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Burgess Takes to House Floor in Support of Expatriate Health Coverage Clarification Act
Posted by Jill Shatzen on April 29, 2014 | comments
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Washington, D.C. – Congressman Michael C. Burgess, M.D. (R-TX) today spoke on the floor of the House of Representatives in support of the Expatriate Health Coverage Clarification Act, which he said addresses “yet another flaw that has to be corrected in the Affordable Care Act due to the rushed and forced process by which the bill was passed in 2010.”

Burgess, Vice-Chairman of the House Energy and Commerce Subcommittee on Health, said the bill would allow Congress to correct and clarify the ACA’s impact on expatriate health care plans, preventing more than 1,000 Americans from losing their jobs as a result of the President’s health care law. 

“The legislation before us today is a clear example of why a top-down, federal approach to health care doesn’t work,” Burgess said. “Consumers should be in the drivers’ seat in deciding what works best for themselves and their families, not bureaucrats in Washington, D.C.

Burgess, who also sits on the House Rules Committee, delivered his statement while managing House Resolution 555 that provided for consideration of this bill on the floor of the House. 

The full text of his statement is below.

“Mr. Speaker, I ask unanimous consent that all members have five legislative days to revise and extend their remarks.

“House Resolution 555 provides for consideration of yet another flaw that has to be corrected in the Affordable Care Act due to the rushed and forced process by which the bill was passed in 2010. As a direct result of this sloppy and hasty legislating, experts have estimated that over 1,000 Americans could lose their jobs unless Congress takes immediate action to correct and clarify the ACA’s impact on expatriate health care plans. This bill before us today will do just that, putting Americans above partisan politics, and helping yet another subset of people in our country who are currently being harmed by the President’s signature law.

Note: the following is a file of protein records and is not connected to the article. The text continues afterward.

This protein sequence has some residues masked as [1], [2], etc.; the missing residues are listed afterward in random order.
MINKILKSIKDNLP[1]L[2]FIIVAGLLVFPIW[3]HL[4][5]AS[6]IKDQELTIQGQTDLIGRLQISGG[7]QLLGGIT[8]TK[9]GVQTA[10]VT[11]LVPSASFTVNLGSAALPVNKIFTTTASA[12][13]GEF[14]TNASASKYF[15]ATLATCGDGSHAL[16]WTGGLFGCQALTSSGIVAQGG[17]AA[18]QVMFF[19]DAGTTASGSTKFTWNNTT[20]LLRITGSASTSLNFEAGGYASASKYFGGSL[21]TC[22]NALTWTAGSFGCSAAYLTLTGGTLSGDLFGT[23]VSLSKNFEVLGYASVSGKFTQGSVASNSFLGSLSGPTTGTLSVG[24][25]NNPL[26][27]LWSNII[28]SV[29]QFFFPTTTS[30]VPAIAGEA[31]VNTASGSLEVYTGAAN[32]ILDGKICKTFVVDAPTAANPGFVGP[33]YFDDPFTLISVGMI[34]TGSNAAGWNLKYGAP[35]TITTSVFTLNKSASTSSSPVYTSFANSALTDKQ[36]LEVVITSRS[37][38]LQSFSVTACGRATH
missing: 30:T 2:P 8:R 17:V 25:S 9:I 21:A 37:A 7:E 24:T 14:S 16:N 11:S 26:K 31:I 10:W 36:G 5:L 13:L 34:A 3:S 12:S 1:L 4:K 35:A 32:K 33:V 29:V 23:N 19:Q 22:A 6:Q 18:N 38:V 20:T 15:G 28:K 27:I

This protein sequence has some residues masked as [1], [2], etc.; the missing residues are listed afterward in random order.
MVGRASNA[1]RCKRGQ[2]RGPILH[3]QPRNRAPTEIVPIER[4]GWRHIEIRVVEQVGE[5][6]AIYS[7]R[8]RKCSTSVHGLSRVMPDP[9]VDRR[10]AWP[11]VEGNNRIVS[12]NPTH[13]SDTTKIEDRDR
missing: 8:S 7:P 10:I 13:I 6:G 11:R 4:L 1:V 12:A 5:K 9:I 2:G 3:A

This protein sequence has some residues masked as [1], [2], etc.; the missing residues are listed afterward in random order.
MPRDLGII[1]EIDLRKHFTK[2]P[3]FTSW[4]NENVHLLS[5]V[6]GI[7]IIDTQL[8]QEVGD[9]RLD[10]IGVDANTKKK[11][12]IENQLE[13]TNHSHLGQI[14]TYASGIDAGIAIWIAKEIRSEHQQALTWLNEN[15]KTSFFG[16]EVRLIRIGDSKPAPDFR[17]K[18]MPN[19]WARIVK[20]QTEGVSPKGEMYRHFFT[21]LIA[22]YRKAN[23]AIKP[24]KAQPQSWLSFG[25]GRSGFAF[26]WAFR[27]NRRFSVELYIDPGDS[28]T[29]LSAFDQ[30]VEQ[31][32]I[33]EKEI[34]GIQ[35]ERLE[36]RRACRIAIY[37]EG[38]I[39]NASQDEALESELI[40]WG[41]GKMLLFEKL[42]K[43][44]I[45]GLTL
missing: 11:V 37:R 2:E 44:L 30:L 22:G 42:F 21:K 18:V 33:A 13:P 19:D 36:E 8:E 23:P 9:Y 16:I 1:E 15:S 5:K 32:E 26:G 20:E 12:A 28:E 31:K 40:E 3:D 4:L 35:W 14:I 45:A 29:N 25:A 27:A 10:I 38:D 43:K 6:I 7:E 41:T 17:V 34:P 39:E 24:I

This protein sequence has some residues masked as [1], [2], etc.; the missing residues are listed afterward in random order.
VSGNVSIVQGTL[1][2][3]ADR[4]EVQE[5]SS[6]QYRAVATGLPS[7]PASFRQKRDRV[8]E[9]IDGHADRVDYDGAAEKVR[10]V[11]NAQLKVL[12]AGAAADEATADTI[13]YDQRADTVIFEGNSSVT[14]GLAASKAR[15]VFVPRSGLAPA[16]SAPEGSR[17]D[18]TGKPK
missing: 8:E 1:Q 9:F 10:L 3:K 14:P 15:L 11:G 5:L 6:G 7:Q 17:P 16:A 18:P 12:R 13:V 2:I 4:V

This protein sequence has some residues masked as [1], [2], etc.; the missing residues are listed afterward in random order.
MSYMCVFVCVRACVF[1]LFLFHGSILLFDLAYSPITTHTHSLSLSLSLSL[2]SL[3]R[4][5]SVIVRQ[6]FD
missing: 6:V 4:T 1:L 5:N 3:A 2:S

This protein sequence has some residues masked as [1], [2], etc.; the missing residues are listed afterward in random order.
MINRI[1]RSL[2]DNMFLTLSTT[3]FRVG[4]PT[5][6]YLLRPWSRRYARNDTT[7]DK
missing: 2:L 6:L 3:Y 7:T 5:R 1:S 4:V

“The rule before us today provides for one full hour of debate equally divided and controlled by the chair and ranking minority member of the Committee on Ways and Means. Further, the rule provides for the adoption of an amendment by the bill’s authors, Representatives Nunes from California and Carney from Delaware which addresses a number of concerns the minority expressed during debate of this legislation several weeks ago. True to the Speaker’s commitment of letting the House work its will, Republicans listened to those concerns and crafted a bipartisan amendment to improve this legislation. In addition, the rule provides the minority the standard Motion to Recommit.

“H.R. 4414, the Expatriate Health Coverage Clarification Act of 2014, addresses the problem caused by the Affordable Care Act which could result in those Americans who live abroad for a substantial portion of the year – referred to as expatriates – losing their health coverage because of the one-size fits all approach to our health care system employed by the ACA. Expatriate health care providers have traditionally offered tailored, specialized insurance plans to meet the needs of Americans who spend their time oversees. These citizens cannot simply rely on a local, general practitioner or neighborhood clinic because they are so often on the road and away from home.